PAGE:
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Summary:

For second consecutive quarter BellSouth defied the industry trend of bargain DSL connections, adding more premium DSL subscribers than ever before. The company added 263,000 new DSL lines, of which a whopping 80% opted for the two highest speed (3 Mbps and 6 Mbps) offerings. As […]

For second consecutive quarter BellSouth defied the industry trend of bargain DSL connections, adding more premium DSL subscribers than ever before. The company added 263,000 new DSL lines, of which a whopping 80% opted for the two highest speed (3 Mbps and 6 Mbps) offerings. As a result the DSL margins improved, theorize the analysts from UBS. At the end of the first quarter 2006, they had about 3.1 million broadband subscribers. Cynthia has the full lowdown on the earnings.

It is increasingly obvious that the Bells should stop fooling around with television and instead focus on selling bandwidth…. a lot of it, for a premium price and make their numbers accordingly. It is a trend that is spreading across the world, and it should be the best defense against the cable companies. The problem is that instead of getting faster pipes rolled out, the phone companies are mucking around with television stuff, which is harder and more expensive, giving cable companies a chance to pick-up voice customers.

  1. The Bells TV strategy is an offshoot of their main strategy- that is rolling out fiber as fast and as economically as possible. So they do have the broadband and bandwidth angle covered too. Having a video offering is not an option but a necessity in the quad-play age.

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  2. if the dumb Slow Bells could figure out the MORE DSL customers they have , the less Skibare can pick off their phone lines…DUH??????

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  3. “The Bells TV strategy is an offshoot of their main strategy- that is rolling out fiber as fast and as economically as possible. So they do have the broadband and bandwidth angle covered too. Having a video offering is not an option but a necessity in the quad-play age”

    In the fantasy land inhabited by cable & telco execs, perhaps. Recent stats indicate only 6% of Time Warner Cable customers bundle all three services, and something like 60% still only get cable TV.

    I know the dream is to have everyone bundling 4 services for $200 bills, but I think that’s cable/telco exec fantasy.

    There is a flood of video options coming, and the future consists of users picking and choosing what they want. (One season of HBO’s deadwood please) Likewise if you believe decent voice will someday be free (I do), the quad-play vision just doesn’t have staying power.

    I think the logical progression is for Telcos to admit they should just be dumb-pipe providers and do that one thing well. Instead of AT&T’s half-assed project of VDSL with 25Mbps that can barely handle multi HD streams AND future bandwidth competition.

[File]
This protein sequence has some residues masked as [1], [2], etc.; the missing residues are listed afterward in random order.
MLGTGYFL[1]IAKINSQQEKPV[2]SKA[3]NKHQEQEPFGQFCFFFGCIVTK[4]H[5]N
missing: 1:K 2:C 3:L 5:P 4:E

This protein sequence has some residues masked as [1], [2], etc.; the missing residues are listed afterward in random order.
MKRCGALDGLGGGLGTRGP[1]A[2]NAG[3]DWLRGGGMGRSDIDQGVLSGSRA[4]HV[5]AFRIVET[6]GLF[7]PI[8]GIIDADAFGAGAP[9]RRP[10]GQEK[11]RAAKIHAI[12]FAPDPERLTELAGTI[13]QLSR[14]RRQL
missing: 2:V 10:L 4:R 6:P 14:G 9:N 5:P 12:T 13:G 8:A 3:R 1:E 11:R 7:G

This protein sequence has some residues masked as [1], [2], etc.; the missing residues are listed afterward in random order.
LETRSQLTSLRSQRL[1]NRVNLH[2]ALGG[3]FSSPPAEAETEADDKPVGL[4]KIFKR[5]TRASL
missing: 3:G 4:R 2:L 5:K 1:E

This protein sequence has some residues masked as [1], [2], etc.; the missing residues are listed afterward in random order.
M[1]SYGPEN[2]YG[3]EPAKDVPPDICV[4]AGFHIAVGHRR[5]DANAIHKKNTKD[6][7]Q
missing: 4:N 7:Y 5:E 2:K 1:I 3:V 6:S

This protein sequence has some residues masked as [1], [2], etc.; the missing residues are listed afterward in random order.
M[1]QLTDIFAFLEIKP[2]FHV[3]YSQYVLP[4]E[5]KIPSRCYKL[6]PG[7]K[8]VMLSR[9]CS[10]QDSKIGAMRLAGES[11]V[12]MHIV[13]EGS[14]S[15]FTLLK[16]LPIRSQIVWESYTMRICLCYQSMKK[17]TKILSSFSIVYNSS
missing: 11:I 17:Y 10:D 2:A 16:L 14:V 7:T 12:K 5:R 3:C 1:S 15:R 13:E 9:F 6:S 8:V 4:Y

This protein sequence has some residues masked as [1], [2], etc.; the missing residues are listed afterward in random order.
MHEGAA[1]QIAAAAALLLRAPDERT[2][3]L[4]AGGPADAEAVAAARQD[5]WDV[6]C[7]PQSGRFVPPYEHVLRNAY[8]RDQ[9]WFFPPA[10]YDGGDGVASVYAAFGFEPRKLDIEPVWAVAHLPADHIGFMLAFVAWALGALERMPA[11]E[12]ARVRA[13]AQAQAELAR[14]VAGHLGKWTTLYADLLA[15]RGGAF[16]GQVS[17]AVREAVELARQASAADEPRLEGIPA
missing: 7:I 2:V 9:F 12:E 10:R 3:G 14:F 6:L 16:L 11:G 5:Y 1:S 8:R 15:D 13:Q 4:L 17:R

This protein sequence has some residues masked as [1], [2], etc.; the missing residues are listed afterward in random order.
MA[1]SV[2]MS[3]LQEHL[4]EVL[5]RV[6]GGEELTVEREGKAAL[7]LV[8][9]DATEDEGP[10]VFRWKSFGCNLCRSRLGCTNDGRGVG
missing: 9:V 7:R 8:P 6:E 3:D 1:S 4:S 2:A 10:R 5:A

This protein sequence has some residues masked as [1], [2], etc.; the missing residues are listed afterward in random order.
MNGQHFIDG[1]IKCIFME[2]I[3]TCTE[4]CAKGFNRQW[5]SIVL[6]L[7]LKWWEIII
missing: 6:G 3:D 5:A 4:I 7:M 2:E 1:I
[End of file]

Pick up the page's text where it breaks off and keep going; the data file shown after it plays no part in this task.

One pipe, just bandwidth, let me pick what I want from a flurry of emerging options. They will fight the dumb pipe identity to the last (see net-neutrality, prioritization), but I think it’s a dying battle. Users will hopefully be smart enough to realize they can get more, for less, elsewhere…

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  4. I disagree. Being the pipe owner isn’t that great of a business. Cable can do it just as well (better, really)- and they have video on top of that. The pipe and the phone services are sidelines- tv is where the money is.

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  5. “I disagree. Being the pipe owner isn’t that great of a business.”

    I didn’t say it was great to be a dumb pipe provider, but that it was inevitable, at least for telcos. It’s a bad time to be getting into the TV business. Their focus should be wireless (3G), landline or VoIP (for as long as it can be milked) and VDSL or fiber bundles and that’s it.

    The TV business is about to get very ugly with the entrance of everyone and their mother…why bother.

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  6. I agree, the margins are in the big pipes (to include 1-2Mbps Symmetrical) but I do believe that offering a 256Kbps service package at $14.95 to capture market share does anything but take up capacity on the same link that could be delivering a high margin 2-3Mbps link. In short stop competing with the MSO and get on with your own business model.
    Telco deploying TV programming: I agree with the analysts who are saying that an IPTV solution over a VDSL of ADSL2 link will struggle to compete with the Cable folks. If these Telco folks are serious about offering true Cable quality programming they need to invest in a real headend and deploy a APON solution (MPEG2/4) based solution instead of trying to force HD type quality video over an IP banckbone.
    Telco should focus on providing high quality high bandwidth Wired and Wireless (Metro-Mesh) solutions and focusing on the distributing high quality streaming video from Locally Cached Video Servers (updated hourly by content providers)
    Also, lets get away from the RealPlayer/MediaPlayer 1/4 screen marginal videos we are forced to watch deployed from these centrally managed national Centers.

    The key to all these businesses is to deploy content as close to the consumer as possible in order to provide the latency/jitter free services. Watch what happens with Video and MutliPlayer Gaming demands when we can deliver them over a Last Mile Link (Wired/Wireless) from a Local distribution Center.

    Jacomo

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